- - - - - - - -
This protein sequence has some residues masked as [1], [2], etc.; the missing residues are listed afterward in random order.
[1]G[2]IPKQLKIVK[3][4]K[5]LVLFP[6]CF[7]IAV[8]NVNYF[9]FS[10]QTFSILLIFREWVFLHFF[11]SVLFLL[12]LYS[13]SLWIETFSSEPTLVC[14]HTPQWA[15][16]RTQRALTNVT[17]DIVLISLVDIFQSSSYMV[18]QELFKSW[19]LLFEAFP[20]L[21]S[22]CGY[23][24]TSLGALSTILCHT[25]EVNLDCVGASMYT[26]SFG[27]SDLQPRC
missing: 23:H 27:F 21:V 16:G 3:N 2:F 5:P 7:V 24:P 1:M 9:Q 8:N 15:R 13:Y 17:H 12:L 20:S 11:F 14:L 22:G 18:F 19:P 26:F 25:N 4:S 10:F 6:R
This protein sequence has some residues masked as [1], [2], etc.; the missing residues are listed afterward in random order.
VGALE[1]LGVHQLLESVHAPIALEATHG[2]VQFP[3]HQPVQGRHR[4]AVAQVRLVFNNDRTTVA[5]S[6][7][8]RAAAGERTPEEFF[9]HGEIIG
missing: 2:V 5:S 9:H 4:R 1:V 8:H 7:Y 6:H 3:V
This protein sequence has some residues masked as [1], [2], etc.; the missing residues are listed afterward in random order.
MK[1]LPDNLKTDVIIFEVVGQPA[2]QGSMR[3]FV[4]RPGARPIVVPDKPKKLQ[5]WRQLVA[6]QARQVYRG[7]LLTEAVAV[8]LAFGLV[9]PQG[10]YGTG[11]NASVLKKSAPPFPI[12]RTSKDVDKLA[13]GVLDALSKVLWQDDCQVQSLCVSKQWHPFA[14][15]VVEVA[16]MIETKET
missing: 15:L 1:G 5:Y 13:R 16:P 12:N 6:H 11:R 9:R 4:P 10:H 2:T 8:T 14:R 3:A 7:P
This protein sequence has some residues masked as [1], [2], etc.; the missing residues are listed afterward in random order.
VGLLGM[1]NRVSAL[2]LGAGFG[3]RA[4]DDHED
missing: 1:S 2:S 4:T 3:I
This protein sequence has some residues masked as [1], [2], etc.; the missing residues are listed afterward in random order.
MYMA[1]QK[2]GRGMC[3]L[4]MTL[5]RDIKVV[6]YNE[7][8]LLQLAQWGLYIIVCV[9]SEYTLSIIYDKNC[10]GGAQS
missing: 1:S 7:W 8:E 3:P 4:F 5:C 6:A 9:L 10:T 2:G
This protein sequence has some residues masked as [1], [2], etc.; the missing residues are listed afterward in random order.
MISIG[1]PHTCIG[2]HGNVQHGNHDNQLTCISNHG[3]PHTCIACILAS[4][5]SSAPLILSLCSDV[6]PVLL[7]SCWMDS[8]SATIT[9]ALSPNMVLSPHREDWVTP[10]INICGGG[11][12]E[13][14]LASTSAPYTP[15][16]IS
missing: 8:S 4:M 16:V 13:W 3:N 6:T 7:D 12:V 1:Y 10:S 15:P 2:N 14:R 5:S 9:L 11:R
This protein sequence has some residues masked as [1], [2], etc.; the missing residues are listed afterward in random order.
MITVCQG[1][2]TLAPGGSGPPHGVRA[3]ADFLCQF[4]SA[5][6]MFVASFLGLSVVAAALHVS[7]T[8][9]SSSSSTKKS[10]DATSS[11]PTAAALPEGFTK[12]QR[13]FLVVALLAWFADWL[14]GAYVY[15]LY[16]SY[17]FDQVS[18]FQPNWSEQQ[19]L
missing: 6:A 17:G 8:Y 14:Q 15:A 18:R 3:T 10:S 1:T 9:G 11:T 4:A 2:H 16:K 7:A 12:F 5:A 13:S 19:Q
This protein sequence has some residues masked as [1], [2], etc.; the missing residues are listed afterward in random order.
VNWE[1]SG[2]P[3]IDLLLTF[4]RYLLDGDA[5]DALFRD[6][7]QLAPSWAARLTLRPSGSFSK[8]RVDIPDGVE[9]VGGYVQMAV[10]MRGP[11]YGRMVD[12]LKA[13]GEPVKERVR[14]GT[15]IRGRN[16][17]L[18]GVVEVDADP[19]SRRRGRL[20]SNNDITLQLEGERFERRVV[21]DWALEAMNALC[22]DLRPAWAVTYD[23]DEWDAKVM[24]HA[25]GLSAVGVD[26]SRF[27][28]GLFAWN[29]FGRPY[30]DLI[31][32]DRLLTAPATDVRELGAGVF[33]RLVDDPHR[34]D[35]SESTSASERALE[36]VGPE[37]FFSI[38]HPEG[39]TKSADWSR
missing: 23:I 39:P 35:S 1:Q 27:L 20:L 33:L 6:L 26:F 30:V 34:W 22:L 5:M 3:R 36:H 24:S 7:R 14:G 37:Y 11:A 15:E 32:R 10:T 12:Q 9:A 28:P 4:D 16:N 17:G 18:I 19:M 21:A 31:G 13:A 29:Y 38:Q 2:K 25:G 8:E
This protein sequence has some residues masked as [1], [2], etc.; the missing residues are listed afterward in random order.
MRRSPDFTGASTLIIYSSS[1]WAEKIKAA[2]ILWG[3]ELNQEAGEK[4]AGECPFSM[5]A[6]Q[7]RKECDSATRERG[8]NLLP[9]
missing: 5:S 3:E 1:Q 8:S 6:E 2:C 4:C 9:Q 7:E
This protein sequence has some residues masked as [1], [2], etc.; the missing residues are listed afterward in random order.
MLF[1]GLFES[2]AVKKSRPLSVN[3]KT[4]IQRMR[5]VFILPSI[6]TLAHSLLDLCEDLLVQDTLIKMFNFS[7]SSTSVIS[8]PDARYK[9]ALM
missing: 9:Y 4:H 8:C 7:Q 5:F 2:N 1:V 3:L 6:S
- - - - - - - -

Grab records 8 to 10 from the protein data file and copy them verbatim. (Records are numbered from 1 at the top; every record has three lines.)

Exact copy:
This protein sequence has some residues masked as [1], [2], etc.; the missing residues are listed afterward in random order.
VNWE[1]SG[2]P[3]IDLLLTF[4]RYLLDGDA[5]DALFRD[6][7]QLAPSWAARLTLRPSGSFSK[8]RVDIPDGVE[9]VGGYVQMAV[10]MRGP[11]YGRMVD[12]LKA[13]GEPVKERVR[14]GT[15]IRGRN[16][17]L[18]GVVEVDADP[19]SRRRGRL[20]SNNDITLQLEGERFERRVV[21]DWALEAMNALC[22]DLRPAWAVTYD[23]DEWDAKVM[24]HA[25]GLSAVGVD[26]SRF[27][28]GLFAWN[29]FGRPY[30]DLI[31][32]DRLLTAPATDVRELGAGVF[33]RLVDDPHR[34]D[35]SESTSASERALE[36]VGPE[37]FFSI[38]HPEG[39]TKSADWSR
missing: 23:I 39:P 35:S 1:Q 27:L 20:L 33:L 6:L 26:F 30:V 34:W 22:L 5:M 3:R 36:H 24:S 7:R 14:G 37:Y 11:A 15:E 32:R 10:T 12:Q 9:A 28:P 4:D 16:N 17:G 18:I 19:M 21:A 31:G 13:A 29:Y 38:Q 2:K 25:G 8:E
This protein sequence has some residues masked as [1], [2], etc.; the missing residues are listed afterward in random order.
MRRSPDFTGASTLIIYSSS[1]WAEKIKAA[2]ILWG[3]ELNQEAGEK[4]AGECPFSM[5]A[6]Q[7]RKECDSATRERG[8]NLLP[9]
missing: 5:S 3:E 1:Q 8:S 6:E 2:C 4:C 9:Q 7:E
This protein sequence has some residues masked as [1], [2], etc.; the missing residues are listed afterward in random order.
MLF[1]GLFES[2]AVKKSRPLSVN[3]KT[4]IQRMR[5]VFILPSI[6]TLAHSLLDLCEDLLVQDTLIKMFNFS[7]SSTSVIS[8]PDARYK[9]ALM
missing: 9:Y 4:H 8:C 7:Q 5:F 2:N 1:V 3:L 6:S